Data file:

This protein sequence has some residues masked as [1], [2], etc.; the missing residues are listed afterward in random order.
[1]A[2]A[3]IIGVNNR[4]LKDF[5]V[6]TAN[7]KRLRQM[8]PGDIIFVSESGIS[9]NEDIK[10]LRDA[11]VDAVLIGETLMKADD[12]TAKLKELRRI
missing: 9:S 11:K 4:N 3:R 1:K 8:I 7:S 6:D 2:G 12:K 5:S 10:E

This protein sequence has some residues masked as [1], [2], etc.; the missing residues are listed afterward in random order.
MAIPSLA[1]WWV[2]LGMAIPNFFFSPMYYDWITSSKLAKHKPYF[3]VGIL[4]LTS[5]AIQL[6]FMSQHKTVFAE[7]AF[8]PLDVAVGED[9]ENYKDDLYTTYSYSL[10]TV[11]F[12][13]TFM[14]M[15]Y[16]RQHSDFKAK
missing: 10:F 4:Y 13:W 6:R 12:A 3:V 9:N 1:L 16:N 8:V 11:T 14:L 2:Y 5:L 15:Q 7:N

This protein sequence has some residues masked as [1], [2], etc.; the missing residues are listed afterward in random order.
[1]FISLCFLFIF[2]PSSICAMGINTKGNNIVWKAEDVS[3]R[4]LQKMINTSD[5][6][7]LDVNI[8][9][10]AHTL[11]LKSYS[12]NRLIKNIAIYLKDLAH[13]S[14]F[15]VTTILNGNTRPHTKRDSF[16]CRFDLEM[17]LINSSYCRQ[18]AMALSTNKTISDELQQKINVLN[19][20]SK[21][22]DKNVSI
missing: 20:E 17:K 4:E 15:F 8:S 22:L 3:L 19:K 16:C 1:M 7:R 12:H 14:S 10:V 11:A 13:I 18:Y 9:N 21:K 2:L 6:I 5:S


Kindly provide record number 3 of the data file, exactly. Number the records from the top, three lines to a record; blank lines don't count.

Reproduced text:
This protein sequence has some residues masked as [1], [2], etc.; the missing residues are listed afterward in random order.
[1]FISLCFLFIF[2]PSSICAMGINTKGNNIVWKAEDVS[3]R[4]LQKMINTSD[5][6][7]LDVNI[8][9][10]AHTL[11]LKSYS[12]NRLIKNIAIYLKDLAH[13]S[14]F[15]VTTILNGNTRPHTKRDSF[16]CRFDLEM[17]LINSSYCRQ[18]AMALSTNKTISDELQQKINVLN[19][20]SK[21][22]DKNVSI
missing: 20:E 17:K 4:E 15:F 8:S 22:L 3:L 19:K 16:C 1:M 7:R 12:H 14:S 10:V 11:A 13:I 18:Y 9:N 21:K 2:L 6:I 5:S